Fed Retirement Gives President Obama the Go-Ahead to Chart a New Fiscal Course

Federal Reserve Chairman Ben Bernanke may get all the headlines, but the retirement of Vice Chairman Donald L. Kohn is giving President Barack Obama the historic opportunity to reshape the nation’s central bank. Kohn is one of seven Fed governors who set U.S. monetary policy and regulate the financial system.

The change comes at a time of historic transformation and intense examination of the Fed and its mission.  Over the past 18 months, the Fed has taken extraordinary steps to recue the nation from the worst financial crisis since the Great Depression and stabilize the economy.  The Fed has now reached the point where it must decide how and when to relax some of its emergency actions.  The Fed’s governors also must transform their regulatory approach to prevent future financial crises.  They also must avert attempts by Congress to enact greater monetary policy oversight and take away the Fed’s ability to supervise banks.

Potential candidates for the job include Christina Romer, Council of Economics Advisers Chairman, and Janet Yellen, President of the Federal Reserve of San Francisco.  Kohn, who has been with the Fed for 40 years, will take with him much of the central bank’s institutional memory.  Additionally, Kohn received high praise from his boss.  According to Bernanke, “The Federal Reserve and the country owe a tremendous debt of gratitude to Don Kohn for his invaluable contributions over 40 years of public service.”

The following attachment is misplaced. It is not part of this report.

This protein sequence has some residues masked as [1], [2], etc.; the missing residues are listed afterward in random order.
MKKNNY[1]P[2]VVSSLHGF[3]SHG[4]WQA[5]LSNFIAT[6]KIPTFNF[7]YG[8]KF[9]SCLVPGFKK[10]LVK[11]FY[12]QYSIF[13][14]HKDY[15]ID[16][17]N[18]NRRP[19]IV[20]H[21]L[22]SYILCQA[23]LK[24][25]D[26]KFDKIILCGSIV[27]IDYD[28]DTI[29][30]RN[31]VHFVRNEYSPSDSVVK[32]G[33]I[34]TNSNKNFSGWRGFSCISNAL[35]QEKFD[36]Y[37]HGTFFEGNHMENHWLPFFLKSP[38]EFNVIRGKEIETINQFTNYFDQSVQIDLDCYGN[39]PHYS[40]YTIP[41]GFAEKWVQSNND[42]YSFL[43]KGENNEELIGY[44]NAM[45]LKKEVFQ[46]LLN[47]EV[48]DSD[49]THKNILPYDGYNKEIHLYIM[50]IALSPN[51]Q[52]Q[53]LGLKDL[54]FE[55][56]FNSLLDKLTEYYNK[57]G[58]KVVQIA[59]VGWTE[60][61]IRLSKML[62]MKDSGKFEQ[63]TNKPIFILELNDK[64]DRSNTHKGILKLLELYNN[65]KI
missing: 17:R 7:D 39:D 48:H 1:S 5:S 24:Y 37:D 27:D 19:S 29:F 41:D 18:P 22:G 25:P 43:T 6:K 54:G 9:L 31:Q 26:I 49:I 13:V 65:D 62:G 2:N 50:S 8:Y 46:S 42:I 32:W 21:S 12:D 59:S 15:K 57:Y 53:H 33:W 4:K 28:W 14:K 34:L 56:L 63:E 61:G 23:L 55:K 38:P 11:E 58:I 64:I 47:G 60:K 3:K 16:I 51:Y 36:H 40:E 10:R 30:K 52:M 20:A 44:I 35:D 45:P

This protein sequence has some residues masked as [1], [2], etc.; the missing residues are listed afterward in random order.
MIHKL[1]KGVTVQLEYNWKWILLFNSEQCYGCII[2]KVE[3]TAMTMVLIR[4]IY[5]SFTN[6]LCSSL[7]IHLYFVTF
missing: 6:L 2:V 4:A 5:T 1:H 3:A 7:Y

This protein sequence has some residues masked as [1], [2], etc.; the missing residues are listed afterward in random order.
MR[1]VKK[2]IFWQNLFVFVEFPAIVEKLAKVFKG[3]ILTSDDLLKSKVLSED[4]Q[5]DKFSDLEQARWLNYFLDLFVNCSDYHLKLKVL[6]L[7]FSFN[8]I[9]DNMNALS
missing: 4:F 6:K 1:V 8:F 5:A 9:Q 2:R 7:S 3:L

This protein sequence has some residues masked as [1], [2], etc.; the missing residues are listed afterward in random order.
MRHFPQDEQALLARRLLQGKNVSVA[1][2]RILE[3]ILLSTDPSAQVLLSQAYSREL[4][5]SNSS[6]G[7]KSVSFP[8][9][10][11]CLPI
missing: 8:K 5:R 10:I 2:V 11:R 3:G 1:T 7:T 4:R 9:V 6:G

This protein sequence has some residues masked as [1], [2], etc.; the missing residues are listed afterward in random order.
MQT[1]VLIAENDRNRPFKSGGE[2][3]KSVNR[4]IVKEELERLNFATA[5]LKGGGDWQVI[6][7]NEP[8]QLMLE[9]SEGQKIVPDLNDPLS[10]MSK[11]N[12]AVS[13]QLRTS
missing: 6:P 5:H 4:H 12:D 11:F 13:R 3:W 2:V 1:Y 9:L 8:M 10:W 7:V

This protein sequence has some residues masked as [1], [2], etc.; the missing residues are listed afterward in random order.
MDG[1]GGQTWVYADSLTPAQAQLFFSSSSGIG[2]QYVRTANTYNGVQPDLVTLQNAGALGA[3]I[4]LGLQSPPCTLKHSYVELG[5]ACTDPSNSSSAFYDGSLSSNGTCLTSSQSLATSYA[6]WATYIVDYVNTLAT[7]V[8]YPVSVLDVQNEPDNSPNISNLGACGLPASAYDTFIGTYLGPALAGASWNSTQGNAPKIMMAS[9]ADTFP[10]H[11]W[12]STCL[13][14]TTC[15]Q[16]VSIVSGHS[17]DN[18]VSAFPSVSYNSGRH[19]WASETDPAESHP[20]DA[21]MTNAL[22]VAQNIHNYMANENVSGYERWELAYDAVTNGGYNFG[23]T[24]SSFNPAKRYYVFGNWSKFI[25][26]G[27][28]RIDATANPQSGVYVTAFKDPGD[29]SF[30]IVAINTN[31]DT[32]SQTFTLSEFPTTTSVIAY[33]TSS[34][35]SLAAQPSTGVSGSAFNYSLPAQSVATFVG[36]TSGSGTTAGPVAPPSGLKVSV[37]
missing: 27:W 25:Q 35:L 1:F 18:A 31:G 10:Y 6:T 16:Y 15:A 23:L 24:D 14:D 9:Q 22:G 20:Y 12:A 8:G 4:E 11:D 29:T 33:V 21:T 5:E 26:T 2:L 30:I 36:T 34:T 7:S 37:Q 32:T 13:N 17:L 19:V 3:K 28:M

“It’s a pivotal point in the history of the Fed,” says Diane Swonk, chief economist at Mesirow Financial.  “You need somebody who has credibility and can defend the Fed’s independence in a way that doesn’t offend Congress.  They need finesse on regulatory policy.  There will be a lot on their plate.”